A new book documenting the wartime experiences of Thomas Wilson, a Roberton soldier, has been published online.
‘The Mules are Splendid Company, One Man’s Experience of WW1 in Africa’ was written by Toronto-based librarian and family descendant Sally Wilson and contains the letters he sent home to Roberton during the conflict.
Thomas Wilson’s letters were kept by his father until his death in 1935 and they were then retained by his sister Chrissie. After she passed away in 1960 they were passed onto Thomas Wilson’s nephew who emigrated with them in 1969. The letters were recently sent back to Hawick and are currently housed at the museum.
Thomas Wilson was born on February 5, 1880. His father also named Thomas Wilson, was schoolmaster at Roberton for over 50 years. He married Mary Scott Greive in December 1875 at the parish church in Ashkirk. They had five children, Jim, Margaret, Thomas, Chrissie, who was a school teacher for many years at Ashkirk, and George, a doctor who practiced medicine in Redditch, England.Thomas spent his childhood at the school house in Roberton.
After leaving school he became a civil engineer and worked in Carlisle and Glasgow and latterly in Malaya where he was working when war was declared in 1914. Africa was an important continent for many European powers with colonial possessions and Belgium, Portugal, Great Britain and Germany all had significant African interests.
At the outbreak of the war, Thomas returned to Scotland and enlisted. Perhaps because of his experience of living and working in a tropical climate he was selected to serve in British East Africa.
Speaking to the Hawick News from her home in Toronto, author Ms Wilson said: “I created the book as part of a study leave from my job. Before starting the project I knew very little about the Wilson side of the family apart from the fact that my father, who was born in England, stayed in the Borders during the Second World War with his aunt Chrissie.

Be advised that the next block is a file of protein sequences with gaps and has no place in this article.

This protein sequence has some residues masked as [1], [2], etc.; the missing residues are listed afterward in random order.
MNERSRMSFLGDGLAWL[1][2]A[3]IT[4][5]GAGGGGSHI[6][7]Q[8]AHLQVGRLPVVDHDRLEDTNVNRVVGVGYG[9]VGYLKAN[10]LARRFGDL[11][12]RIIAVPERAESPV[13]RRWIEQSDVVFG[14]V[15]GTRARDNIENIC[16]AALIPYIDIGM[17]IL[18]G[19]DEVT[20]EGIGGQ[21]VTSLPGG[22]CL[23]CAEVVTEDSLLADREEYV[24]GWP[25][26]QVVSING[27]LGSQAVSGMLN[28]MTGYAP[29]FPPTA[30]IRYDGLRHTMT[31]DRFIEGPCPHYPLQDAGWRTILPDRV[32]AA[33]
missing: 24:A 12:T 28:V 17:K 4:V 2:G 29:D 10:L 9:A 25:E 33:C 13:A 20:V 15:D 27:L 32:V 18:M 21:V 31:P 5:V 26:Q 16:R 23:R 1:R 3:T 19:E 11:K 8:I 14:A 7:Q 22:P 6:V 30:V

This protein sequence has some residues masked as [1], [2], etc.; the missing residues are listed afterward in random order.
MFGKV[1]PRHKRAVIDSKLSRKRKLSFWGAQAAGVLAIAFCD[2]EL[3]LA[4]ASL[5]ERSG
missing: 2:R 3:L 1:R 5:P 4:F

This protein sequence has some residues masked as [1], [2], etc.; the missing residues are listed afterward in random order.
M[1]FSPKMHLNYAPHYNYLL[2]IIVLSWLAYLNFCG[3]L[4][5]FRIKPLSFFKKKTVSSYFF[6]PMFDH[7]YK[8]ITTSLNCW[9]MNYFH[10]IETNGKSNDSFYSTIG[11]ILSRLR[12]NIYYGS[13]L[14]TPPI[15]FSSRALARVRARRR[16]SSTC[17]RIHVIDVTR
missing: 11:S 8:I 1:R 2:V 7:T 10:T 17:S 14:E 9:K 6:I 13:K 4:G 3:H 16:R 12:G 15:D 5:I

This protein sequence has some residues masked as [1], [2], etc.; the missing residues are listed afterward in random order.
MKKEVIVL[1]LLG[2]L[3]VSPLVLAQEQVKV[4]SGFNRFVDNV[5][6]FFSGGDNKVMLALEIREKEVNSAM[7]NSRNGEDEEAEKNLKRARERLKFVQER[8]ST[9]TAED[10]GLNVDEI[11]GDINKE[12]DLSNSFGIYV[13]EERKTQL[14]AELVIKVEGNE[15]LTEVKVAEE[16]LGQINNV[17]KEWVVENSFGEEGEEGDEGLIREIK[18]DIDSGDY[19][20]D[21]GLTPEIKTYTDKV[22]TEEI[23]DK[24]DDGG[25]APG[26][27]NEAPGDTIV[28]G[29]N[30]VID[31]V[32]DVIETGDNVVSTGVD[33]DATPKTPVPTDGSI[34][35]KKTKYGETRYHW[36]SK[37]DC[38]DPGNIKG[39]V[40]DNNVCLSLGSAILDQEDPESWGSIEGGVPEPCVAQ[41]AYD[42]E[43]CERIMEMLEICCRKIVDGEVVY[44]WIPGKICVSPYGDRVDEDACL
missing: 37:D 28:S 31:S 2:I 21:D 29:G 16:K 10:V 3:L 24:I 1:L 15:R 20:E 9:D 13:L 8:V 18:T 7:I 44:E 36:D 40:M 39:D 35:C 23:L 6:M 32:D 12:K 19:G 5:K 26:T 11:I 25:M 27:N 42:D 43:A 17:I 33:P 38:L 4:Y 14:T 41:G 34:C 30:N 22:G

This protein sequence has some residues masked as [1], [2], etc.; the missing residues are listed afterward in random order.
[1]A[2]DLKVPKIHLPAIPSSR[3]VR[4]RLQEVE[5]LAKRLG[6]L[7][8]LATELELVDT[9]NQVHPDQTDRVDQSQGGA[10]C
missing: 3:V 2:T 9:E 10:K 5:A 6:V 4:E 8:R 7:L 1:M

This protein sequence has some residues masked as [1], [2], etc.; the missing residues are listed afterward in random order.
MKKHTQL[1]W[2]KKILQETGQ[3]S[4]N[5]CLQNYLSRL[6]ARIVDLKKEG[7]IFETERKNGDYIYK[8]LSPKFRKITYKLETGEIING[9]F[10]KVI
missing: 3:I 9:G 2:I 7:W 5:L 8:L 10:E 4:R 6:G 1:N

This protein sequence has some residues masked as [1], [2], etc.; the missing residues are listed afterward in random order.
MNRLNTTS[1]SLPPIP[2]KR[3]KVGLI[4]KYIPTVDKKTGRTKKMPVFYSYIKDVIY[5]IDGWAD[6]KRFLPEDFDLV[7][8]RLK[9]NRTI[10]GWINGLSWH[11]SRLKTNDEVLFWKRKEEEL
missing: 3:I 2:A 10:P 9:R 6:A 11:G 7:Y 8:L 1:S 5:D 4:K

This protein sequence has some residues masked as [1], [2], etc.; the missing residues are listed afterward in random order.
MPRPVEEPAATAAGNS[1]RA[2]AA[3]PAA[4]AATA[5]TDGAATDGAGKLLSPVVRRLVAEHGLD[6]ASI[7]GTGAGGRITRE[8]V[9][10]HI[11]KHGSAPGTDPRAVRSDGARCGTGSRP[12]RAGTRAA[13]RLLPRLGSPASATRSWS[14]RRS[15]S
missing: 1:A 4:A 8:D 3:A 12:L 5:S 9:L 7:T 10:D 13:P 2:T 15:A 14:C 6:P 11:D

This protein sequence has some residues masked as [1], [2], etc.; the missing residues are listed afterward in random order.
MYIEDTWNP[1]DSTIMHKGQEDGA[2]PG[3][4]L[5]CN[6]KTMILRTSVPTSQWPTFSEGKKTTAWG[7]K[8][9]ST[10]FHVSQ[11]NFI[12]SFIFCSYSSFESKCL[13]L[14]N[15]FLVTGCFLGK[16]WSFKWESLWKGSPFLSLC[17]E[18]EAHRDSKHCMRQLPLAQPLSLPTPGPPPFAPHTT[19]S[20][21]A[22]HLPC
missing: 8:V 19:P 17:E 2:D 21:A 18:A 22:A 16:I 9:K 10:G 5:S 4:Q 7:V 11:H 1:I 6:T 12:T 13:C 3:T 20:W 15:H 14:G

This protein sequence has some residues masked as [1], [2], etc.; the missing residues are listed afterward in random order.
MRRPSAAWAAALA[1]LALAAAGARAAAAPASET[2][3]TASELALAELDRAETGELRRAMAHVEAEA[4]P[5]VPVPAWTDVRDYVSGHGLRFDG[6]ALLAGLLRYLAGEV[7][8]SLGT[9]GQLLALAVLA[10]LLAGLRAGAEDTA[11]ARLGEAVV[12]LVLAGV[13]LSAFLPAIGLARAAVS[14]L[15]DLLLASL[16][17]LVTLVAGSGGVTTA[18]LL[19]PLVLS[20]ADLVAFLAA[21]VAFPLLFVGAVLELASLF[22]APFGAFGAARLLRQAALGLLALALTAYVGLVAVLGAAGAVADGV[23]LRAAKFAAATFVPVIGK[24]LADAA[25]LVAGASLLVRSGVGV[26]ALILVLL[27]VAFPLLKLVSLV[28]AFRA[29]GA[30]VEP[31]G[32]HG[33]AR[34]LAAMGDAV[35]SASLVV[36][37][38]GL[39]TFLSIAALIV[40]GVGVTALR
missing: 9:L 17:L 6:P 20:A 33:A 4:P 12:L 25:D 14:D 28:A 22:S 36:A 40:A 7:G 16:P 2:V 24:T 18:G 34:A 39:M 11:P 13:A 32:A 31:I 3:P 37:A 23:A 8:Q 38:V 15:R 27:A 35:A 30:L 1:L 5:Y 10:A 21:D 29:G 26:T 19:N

“I wasn’t even aware of the letters that my great-uncle wrote from Africa until three or four years ago when my father started talking about donating them to the Hawick Museum.
“It has been a great learning experience and a good way to create a family history project with some permanence that can be made available to a wider audience.”
Thomas Wilson was killed by sniper fire on the morning of June 29, 1917. His body was recovered and returned to camp on June 30 and he was buried at the South Camp, Rumbo, by Archdeacon W. Chadwick. The service was attended by all of his fellow officers.
His remains were removed to the Kilve Kivinje Cemetery in 1919, where in 1927 a permanent headstone was erected. He was later reinterred to Tanzania’s Dar-Es-Salaam war cemetery in the early 1970s. He is also memorialised on the war memorial at Roberton and on his family’s gravestone also in Roberton.
The book is available online at http://digitalcommons.ryerson.ca/cgi/viewcontent.cgi?article=1025&context=library_pubs